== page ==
Storm delayed Covid vaccine shipments for midweek delivery, White House adviser says


Boxes containing the Pfizer-BioNTech COVID-19 vaccine are being prepared for shipment to the Pfizer Global Supply Kalamazoo manufacturing facility on December 13, 2020 in Portage, Michigan.

Morry Gash | Getty Images

All Covid-19 vaccine dose shipments that were delayed last week by the historic winter storm are expected to be delivered by the middle of the week, Andy Slavitt, White House senior advisor on the response to Covid-19.

Slavitt said on Friday that the delivery of about 6 million doses, representing about three shipping days, had been delayed by the storm.

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“I announced on Friday that we would catch up with deliveries by the end of this week,” Slavitt said Monday during the White House press briefing on Covid-19. “We now expect all overdue doses to be delivered by midweek.”

He added that on Monday, the federal government planned to deliver around 7 million doses of the vaccine, a combination of vaccines late compared to last week and some of which were due out this week. He said the government’s ability to quickly catch up to the storm was due to members of the military and McKesson employees, who the government hired to help manage distribution and logistics in the vaccine rollout.

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“Seventy McKesson employees have volunteered to work 1 hour shifts Saturday night, Sunday morning to prepare shipments to meet the 11:00 am transit deadline,” he said, adding that UPS employees were also flexible to accommodate late deliveries.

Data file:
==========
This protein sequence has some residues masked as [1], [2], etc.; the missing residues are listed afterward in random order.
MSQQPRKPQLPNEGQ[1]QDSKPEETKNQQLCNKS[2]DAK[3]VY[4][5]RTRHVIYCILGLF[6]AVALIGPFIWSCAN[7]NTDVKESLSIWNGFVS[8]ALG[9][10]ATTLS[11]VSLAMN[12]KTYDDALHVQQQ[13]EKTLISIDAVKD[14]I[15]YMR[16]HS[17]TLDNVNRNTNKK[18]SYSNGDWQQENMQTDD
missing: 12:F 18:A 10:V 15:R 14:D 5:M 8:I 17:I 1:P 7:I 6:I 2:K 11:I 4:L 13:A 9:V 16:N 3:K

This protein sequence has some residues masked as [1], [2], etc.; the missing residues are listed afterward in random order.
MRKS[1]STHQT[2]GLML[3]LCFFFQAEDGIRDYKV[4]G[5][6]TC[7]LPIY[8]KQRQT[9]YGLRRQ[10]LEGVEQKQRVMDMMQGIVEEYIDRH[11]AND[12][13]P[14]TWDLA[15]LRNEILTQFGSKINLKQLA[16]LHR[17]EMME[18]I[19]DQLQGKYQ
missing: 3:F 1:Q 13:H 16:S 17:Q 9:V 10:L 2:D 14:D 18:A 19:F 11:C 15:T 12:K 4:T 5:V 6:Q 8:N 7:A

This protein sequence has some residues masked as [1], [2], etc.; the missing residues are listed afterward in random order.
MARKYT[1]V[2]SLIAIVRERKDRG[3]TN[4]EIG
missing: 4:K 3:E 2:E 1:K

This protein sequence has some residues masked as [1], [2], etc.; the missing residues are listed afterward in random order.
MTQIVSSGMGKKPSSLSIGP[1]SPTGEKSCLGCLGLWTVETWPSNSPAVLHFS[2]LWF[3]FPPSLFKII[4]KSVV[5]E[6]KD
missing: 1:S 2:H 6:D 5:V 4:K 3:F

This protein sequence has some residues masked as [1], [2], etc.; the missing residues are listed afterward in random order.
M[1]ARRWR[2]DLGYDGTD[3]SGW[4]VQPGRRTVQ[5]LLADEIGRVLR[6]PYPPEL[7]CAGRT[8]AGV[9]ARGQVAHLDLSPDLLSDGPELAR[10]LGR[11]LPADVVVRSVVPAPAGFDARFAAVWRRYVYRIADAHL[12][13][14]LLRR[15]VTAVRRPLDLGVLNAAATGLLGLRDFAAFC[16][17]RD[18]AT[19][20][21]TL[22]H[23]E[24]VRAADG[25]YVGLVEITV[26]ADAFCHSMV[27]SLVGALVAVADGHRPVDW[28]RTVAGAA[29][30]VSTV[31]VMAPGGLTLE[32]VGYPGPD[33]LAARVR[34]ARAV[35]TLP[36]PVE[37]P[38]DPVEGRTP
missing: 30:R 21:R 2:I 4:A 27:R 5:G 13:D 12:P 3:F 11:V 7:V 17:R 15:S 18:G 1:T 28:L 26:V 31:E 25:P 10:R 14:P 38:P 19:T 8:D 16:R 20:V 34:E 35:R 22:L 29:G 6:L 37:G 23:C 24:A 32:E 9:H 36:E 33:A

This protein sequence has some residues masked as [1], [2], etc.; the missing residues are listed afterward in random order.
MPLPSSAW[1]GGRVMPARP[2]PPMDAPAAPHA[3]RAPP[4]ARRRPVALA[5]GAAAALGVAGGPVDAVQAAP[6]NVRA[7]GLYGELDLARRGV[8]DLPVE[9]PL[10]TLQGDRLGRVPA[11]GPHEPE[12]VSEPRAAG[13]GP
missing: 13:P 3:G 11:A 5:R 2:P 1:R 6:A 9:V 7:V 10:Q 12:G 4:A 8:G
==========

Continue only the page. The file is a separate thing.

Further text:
Slavitt added that while the White House plans to catch up quickly on the delivery of delayed doses, “it will take time” for vaccination sites to catch up.

“We encourage vaccination sites to follow the same direction as those working long hours to catch up with deliveries by scheduling more appointments to vaccinate the anxious public as quickly as possible,” he said. Slavitt added that vaccination sites in parts of the country that were particularly affected by the storm are still closed.

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The pace of vaccinations in Texas, which was rocked by the storm that left millions of people in the state without power, has suffered badly. Slavitt said the seven-day average of daily doses dropped 31% over the past week.



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